• Work on keeping everything clean. For example, if a sail was just raised, take the tail end of the halyard off the deck and put it down the companionway. Keeping the deck and all the lines clear minimizes the chance of something getting fouled up later.
Communication
  • Speak loudly.
    • It's hard to hear people with the wind blowing and with several people talking at once. If your command/announcement is not heard, you will hold things up – for example, the crew in the cockpit will not start working until they hear the crew on foredeck say “Made” to announce that a hoist is complete or that the pole has been attached to the new afterguy. Speak loudly enough so that the other side of the boat can hear you.
    • If you're working mid-deck, relay commands from one side of the boat to the other. For example, relay the “hoist” command from the cockpit to the foredeck, and relay the “Made” command from the foredeck back to the cockpit.
  • When you ask somebody to do something, get their attention by saying their name or position before your request. For example: “Console, tension the topping lift.”
  • If a command is directed to you, acknowledge that you heard the command.
    • For example, if the skipper tells the deck boss, "Prepare to tack!", the deck boss should respond, "Preparing to tack."
    • If there is a problem holding things up, you can respond with a statement acknowledging that you are working on the problem, e.g., "Working on preparing the boat to tack."
  • When the skipper asks “Is everybody ready?”, the foredeck boss, deck boss, and pit boss must all respond.

Tips For New Crew

Safety

Review the safety tips below, especially if you're new to sailing, and remember that your first and foremost concern is always to keep yourself safe.

  • The sails, lines (ropes), and boom are under heavy stress when the boat is fully powered up handle these parts carefully, and stay clear of them when you're not working.
  • Ask an experienced crew member to show you where to sit on the deck, and how to move from one side of the boat to the other when the boat tacks or jibes. Things move quickly when the boat turns on a tack or a jibe think ahead about what the boat will be doing, and where you will move in response.
  • If you get in trouble, grab the lifelines (the wire safety ropes that run along the edge of the deck) and hang on. One of the crew members will help you get back up. We want to avoid having a man overboard if at all possible.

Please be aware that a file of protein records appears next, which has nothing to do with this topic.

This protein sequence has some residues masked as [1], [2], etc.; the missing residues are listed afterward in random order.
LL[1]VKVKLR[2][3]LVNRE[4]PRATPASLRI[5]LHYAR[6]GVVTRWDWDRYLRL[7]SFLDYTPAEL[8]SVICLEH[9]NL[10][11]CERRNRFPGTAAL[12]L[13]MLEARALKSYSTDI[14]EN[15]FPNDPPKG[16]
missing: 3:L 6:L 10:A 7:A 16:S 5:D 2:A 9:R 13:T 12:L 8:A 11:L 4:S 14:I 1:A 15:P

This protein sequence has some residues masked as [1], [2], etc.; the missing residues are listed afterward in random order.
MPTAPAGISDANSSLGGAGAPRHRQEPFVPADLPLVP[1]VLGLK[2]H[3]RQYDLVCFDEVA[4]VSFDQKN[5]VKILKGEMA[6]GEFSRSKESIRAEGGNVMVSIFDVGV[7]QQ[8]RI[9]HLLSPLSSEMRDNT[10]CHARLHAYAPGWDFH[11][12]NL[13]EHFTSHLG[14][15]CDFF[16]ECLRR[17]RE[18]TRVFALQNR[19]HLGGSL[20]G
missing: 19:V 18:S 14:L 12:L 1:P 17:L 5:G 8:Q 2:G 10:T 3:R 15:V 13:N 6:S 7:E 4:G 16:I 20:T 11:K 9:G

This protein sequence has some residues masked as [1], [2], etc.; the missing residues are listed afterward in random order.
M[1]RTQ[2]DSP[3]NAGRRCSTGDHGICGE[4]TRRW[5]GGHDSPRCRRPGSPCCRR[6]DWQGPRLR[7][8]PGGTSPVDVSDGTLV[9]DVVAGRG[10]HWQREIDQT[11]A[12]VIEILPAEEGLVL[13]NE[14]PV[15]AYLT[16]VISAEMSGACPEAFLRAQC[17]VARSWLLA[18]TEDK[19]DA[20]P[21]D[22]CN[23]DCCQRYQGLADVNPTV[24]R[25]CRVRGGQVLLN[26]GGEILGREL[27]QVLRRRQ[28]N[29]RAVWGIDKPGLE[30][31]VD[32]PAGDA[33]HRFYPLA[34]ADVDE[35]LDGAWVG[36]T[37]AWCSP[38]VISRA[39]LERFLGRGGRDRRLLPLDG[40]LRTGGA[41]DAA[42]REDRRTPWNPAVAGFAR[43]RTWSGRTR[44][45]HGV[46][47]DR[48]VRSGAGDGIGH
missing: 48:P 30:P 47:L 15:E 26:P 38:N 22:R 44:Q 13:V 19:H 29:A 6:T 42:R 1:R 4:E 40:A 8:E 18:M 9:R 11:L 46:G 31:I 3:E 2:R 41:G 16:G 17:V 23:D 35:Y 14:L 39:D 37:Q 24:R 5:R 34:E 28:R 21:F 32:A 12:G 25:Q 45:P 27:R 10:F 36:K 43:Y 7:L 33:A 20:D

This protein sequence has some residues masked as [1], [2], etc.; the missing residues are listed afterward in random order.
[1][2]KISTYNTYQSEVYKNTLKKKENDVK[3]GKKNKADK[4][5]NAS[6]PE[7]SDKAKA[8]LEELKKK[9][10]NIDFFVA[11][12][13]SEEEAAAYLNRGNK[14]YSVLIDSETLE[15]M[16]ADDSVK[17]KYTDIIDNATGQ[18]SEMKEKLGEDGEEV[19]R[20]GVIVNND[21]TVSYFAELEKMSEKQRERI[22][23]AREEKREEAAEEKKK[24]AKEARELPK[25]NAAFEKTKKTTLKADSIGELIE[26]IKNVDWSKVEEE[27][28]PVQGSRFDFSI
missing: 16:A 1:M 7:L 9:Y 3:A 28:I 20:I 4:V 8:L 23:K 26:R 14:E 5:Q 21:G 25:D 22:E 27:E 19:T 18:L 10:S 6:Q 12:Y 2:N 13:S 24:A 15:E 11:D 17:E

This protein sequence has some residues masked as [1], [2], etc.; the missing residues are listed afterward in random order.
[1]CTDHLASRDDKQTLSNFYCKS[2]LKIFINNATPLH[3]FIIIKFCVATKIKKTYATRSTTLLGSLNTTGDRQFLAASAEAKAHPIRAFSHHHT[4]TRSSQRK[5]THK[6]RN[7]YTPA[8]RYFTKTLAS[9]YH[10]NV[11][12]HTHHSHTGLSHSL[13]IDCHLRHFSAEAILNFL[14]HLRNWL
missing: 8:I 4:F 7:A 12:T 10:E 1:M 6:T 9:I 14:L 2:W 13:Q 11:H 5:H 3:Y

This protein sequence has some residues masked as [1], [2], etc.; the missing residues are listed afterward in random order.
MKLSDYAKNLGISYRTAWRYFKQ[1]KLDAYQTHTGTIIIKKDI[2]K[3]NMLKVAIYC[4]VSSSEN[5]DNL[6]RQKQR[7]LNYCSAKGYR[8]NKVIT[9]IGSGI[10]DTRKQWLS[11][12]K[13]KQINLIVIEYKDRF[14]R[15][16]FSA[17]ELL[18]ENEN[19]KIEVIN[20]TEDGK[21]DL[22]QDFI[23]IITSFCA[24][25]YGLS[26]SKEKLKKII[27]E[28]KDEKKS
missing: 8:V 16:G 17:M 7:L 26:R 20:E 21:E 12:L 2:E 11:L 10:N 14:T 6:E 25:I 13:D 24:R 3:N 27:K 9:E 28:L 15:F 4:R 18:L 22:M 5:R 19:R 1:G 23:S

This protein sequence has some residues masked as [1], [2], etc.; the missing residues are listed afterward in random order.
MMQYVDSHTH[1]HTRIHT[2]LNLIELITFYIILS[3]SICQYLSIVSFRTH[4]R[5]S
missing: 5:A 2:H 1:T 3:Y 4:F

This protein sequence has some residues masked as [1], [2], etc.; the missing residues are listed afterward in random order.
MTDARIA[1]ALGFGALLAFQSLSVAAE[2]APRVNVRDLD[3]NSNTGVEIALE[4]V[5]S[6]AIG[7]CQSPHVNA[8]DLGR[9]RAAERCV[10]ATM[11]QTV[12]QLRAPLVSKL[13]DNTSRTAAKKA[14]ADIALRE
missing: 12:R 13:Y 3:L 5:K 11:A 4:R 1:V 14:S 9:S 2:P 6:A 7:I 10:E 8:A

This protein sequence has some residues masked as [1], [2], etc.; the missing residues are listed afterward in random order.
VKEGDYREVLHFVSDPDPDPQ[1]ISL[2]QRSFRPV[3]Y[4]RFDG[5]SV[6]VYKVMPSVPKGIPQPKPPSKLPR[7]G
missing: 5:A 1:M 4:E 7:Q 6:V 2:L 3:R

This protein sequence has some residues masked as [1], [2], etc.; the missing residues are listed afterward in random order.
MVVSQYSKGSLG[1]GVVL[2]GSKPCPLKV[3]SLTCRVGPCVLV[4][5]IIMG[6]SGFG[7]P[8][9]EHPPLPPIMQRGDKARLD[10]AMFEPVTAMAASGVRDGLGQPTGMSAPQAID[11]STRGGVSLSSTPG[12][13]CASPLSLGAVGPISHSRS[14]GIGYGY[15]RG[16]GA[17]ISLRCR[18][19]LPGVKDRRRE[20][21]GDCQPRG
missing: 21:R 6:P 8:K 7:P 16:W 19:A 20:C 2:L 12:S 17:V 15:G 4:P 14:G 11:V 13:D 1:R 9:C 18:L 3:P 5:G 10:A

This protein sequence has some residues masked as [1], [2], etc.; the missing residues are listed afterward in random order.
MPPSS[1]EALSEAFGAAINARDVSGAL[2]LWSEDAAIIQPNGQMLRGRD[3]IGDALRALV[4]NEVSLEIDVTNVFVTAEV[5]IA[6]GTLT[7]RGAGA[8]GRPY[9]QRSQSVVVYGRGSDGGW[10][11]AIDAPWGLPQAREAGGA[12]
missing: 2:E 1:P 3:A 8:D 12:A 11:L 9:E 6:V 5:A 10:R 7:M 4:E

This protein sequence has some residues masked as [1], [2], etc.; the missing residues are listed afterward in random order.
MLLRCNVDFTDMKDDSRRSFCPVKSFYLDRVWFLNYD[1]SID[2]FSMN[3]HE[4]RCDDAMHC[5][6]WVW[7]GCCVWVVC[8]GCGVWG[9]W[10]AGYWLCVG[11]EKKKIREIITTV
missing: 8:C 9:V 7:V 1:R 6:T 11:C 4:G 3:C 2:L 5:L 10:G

Where to Sit/Stand

When you're not working, position your body in a way that helps the boat sail faster:

  • The boat has an optimum heel (tilt) angle at which it sails fastest. That means that we want the boat to heel some, but not too much.
  • When sailing to weather (into the wind), the boat usually heels too much. To help the boat heel less and sail faster, sit on the high (windward) side of the boat. Sit with your butt on the rail, hang your legs over the side of the boat, and stick your head under the lifelines and out as far as possible.
  • When sailing to lee (downwind), the boat usually does not heel enough. To help the boat heel more and sail faster, sit on the low (downwind) side of the boat, and back towards the stern if there is room.
  • Listen to the commands of the skipper:
    • Weight Out: Sit on the high side of the boat, put your head out under the lifelines, and get your weight out as far as possible from the boat.
    • Weight In: Move closer to the center of the boat so that the boat doesn't heel as much.
    • Weight to Port or Weight to Starboard:  Move to the port (left) or starboard (right) side of the boat.

When Things Go Wrong

Here is the basic sequence of steps to follow when things are not working as intended:

  • Stay calm.
    • The calmer you are, the better you will be able to respond.
  • Diagnose the problem.
    • Do this even if somebody else has already diagnosed the problem – their assessment may be wrong, so having your independent analysis is important.
  • Come up with a solution.
    • There may be more than one way to fix the problem. Having multiple options is helpful.
  • Execute.

Doing all of this may seem straightforward, but it's hard to do under fire. And there are always difficult judgement calls to make, like:

  • Should I let them go ahead because they've already started their program?
  • Should I try to take over?
  • Should I leave my post because I may be able to get the job done if I am there? And so forth.

Make the best call that you can, keep things in perspective, and remember: stay calm, diagnose, solve, execute.